I consider myself a fairly happy person. I think other people also see me this way. In many ways, over time, my sense of value and confidence has become tied to my happiness. I attribute many things (my marriage, my friendships, job opportunities, etc) to my personality and the fact that I usually have a positive outlook and am "fun". I often feel that if I am not happy, people will not want to be around me and will stop wanting to be my friends.
Last week, I had a day where Molly woke from her nap and I was too exhausted, depressed and overwhelmed to go and pick her up. I just lay on my bed, feeling utterly empty. I could hear her chattering away to herself and laughing in her crib. Finally the guilt settled in and I thought "Molly has done nothing to deserve a mother that won't even go in and get her when she wakes up". Still unable to go and get her, I called my best friend, who just listened to me sobbing. She told me that if Molly really needed me, I would go to her, and that this doesn't make me a terrible parent, and that I am not alone. I went and got Molly and cried the whole time I fed her a bottle and played with her. Jay came home early to give me a much needed break and I had a bath and went to bed early.
I am not sure what is wrong. Maybe a combination of things. More than a week of rain, hormonal changes from having a baby, a few years of constant extremely stressful changes (moving, getting married, family deaths, having a baby), nutrition, postpartum depression, exhaustion, loneliness, any of the above?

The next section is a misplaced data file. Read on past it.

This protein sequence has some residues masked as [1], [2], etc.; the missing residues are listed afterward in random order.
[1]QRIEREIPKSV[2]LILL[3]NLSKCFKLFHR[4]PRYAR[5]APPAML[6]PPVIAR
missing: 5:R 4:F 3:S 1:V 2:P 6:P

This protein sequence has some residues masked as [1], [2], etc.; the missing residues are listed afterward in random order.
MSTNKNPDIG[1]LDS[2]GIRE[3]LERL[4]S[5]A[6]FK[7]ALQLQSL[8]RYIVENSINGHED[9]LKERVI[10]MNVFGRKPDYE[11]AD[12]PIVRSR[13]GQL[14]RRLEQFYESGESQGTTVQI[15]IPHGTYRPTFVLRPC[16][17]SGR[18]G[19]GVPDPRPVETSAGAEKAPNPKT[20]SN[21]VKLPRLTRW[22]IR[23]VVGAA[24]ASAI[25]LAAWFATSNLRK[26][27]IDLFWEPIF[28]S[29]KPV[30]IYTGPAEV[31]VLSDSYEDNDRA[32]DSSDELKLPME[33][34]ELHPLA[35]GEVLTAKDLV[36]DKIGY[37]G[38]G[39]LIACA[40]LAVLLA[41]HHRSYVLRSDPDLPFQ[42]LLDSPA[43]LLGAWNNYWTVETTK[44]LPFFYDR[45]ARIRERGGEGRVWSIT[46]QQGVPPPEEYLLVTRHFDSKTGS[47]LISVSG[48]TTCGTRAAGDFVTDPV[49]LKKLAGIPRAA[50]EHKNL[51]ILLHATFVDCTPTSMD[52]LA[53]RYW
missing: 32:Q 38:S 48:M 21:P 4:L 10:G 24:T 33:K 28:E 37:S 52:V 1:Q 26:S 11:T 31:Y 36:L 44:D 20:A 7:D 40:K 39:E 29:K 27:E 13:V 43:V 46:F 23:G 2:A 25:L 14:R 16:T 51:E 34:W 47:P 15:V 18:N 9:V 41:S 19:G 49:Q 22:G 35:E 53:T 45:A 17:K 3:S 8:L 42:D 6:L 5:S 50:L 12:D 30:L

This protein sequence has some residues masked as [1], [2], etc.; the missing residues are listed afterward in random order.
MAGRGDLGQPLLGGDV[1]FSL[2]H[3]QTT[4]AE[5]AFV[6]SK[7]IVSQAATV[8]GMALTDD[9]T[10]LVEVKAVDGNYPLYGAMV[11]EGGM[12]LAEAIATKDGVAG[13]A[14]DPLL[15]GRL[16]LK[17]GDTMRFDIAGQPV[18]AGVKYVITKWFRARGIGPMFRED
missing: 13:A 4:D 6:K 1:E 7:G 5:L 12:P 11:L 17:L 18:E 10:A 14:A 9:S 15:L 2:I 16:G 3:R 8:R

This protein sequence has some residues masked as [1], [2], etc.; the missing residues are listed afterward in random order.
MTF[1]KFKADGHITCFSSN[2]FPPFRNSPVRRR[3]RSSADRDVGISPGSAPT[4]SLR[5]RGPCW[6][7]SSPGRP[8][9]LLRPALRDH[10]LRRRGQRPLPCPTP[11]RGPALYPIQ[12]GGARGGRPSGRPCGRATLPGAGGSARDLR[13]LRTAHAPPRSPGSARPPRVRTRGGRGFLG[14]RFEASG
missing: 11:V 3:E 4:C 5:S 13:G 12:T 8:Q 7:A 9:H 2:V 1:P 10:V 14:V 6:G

This weekend we closed the cottage over thanksgiving. I wouldn't say that I PRETENDED to be happy, more like the happiness I achieved came at a huge emotional and physical cost. I needed multiple naps through the weekend and when we came home, I collapsed on the bed, fighting tears, back pain and a headache and fell asleep within seconds despite the fact that I was supposed to be helping Jay unload the car and take care of Molly.
I am still struggling. It's hard to write about tough periods when you are still in them. Often I wait until I am through a rough patch to discuss it, because then I can inject some humour and be like "This is the crazy thing I said to Jay when I was depressed! Hahahah!". Also, now there is that risk that every person I meet will treat me like I am fragile or broken, or even worse, avoid me. I do feel better this week. More like myself and able to handle things that go wrong. But the effortless energy and joy that I usually carry around with me are a little bit harder to reach for than normal.
As kids (especially girls), we are always told to smile and I feel like that is a lesson society taught me that I took maybe too much to heart. Logically, I know my only value doesn't come from my happiness. I am also smart, talented, loving, able to grow babies, and probably a bunch of other things I can't think of right now. But it's still a struggle to let my unhappiness show. Part of me is always thinking "If I am not smiling, people won't like me as much." or "If I sit here like a stormcloud, that will ruin everyone's day". I have always tried to let go of minor problems in order to move on and enjoy my day and I think that normally that solution is a good one. But then on weeks like this one, where telling jokes and laughing comes with great effort, I just wish that I could stop trying so hard to please everyone else.